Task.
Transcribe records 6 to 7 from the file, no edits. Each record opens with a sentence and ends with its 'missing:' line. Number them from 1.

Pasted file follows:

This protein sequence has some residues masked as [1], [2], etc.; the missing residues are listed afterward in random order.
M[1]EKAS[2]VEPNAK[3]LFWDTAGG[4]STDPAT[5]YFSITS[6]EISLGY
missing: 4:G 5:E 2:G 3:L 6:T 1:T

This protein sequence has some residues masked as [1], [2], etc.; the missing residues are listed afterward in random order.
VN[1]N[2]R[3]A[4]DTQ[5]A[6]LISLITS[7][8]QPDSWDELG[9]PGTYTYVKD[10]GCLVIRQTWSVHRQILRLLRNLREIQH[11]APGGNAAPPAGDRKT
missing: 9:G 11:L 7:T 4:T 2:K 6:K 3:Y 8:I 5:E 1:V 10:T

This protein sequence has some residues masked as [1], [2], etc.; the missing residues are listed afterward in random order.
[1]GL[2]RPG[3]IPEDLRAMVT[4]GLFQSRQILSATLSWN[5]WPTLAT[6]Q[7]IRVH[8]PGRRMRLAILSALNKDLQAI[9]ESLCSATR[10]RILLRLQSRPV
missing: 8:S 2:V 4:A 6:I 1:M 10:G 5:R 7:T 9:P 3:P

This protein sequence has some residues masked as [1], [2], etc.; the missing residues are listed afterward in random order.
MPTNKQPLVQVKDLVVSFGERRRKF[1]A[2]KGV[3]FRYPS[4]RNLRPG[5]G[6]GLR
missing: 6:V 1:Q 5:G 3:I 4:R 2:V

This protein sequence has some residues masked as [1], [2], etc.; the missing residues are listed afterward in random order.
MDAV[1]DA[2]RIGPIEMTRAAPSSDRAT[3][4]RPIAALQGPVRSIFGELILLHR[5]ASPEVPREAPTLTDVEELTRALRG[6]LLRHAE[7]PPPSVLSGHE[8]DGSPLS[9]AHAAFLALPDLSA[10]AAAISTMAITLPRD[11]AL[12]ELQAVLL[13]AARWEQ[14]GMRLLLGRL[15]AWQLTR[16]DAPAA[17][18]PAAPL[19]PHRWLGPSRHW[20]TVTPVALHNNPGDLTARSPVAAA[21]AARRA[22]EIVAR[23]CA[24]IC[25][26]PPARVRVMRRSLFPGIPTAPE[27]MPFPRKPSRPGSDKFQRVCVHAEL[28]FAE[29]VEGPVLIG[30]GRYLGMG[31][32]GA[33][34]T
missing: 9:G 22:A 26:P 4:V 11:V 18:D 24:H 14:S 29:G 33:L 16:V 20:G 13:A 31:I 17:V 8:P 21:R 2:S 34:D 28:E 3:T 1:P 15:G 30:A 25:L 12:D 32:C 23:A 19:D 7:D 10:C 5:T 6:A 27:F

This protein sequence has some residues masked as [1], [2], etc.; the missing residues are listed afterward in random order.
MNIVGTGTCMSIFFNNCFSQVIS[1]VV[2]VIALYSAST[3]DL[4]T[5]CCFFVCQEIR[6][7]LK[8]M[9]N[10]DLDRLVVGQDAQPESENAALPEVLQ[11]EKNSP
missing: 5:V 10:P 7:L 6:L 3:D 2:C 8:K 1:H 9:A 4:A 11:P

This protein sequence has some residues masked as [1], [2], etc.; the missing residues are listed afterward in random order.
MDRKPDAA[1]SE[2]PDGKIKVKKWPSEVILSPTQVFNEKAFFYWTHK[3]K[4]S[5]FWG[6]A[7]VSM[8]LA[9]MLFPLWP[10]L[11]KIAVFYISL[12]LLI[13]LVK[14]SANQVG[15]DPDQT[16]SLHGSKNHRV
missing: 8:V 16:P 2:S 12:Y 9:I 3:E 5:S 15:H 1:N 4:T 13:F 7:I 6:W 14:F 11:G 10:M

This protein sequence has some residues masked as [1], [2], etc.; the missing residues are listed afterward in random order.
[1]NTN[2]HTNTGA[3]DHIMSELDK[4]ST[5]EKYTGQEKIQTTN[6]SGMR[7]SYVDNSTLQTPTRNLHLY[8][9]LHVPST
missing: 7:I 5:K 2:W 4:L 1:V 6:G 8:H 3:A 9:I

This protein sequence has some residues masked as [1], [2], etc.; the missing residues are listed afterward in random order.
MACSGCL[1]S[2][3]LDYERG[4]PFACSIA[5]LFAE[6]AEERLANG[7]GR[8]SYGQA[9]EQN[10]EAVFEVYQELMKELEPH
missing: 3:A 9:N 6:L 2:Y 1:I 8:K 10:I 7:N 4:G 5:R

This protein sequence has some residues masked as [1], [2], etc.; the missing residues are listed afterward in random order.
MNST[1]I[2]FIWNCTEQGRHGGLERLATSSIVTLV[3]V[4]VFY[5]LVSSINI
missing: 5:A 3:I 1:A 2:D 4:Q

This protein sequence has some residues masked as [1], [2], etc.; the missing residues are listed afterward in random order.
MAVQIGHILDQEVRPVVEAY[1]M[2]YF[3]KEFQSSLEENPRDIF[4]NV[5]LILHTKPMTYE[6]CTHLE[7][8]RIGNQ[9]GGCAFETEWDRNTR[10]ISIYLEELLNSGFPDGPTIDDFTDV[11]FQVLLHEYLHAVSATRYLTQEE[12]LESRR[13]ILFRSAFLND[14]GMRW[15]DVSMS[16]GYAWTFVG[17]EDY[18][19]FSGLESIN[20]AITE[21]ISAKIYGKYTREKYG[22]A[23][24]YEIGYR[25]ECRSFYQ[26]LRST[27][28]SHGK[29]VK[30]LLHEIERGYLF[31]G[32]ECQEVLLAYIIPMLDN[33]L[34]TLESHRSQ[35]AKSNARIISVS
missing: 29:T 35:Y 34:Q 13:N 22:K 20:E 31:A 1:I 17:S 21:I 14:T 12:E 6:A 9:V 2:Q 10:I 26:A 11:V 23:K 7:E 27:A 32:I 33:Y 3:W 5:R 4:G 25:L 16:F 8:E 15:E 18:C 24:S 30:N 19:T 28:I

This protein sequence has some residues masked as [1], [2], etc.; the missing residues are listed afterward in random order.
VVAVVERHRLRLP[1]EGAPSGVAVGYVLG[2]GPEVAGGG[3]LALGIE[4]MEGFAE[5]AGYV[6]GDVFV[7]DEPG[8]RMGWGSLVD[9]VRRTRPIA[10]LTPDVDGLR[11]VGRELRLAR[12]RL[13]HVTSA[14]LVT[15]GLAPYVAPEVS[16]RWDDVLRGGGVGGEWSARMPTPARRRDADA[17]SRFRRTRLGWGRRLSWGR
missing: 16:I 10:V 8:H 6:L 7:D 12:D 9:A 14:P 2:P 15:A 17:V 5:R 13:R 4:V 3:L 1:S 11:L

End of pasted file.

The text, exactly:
This protein sequence has some residues masked as [1], [2], etc.; the missing residues are listed afterward in random order.
MNIVGTGTCMSIFFNNCFSQVIS[1]VV[2]VIALYSAST[3]DL[4]T[5]CCFFVCQEIR[6][7]LK[8]M[9]N[10]DLDRLVVGQDAQPESENAALPEVLQ[11]EKNSP
missing: 5:V 10:P 7:L 6:L 3:D 2:C 8:K 1:H 9:A 4:A 11:P

This protein sequence has some residues masked as [1], [2], etc.; the missing residues are listed afterward in random order.
MDRKPDAA[1]SE[2]PDGKIKVKKWPSEVILSPTQVFNEKAFFYWTHK[3]K[4]S[5]FWG[6]A[7]VSM[8]LA[9]MLFPLWP[10]L[11]KIAVFYISL[12]LLI[13]LVK[14]SANQVG[15]DPDQT[16]SLHGSKNHRV
missing: 8:V 16:P 2:S 12:Y 9:I 3:E 5:S 15:H 1:N 4:T 13:F 7:I 6:W 14:F 11:G 10:M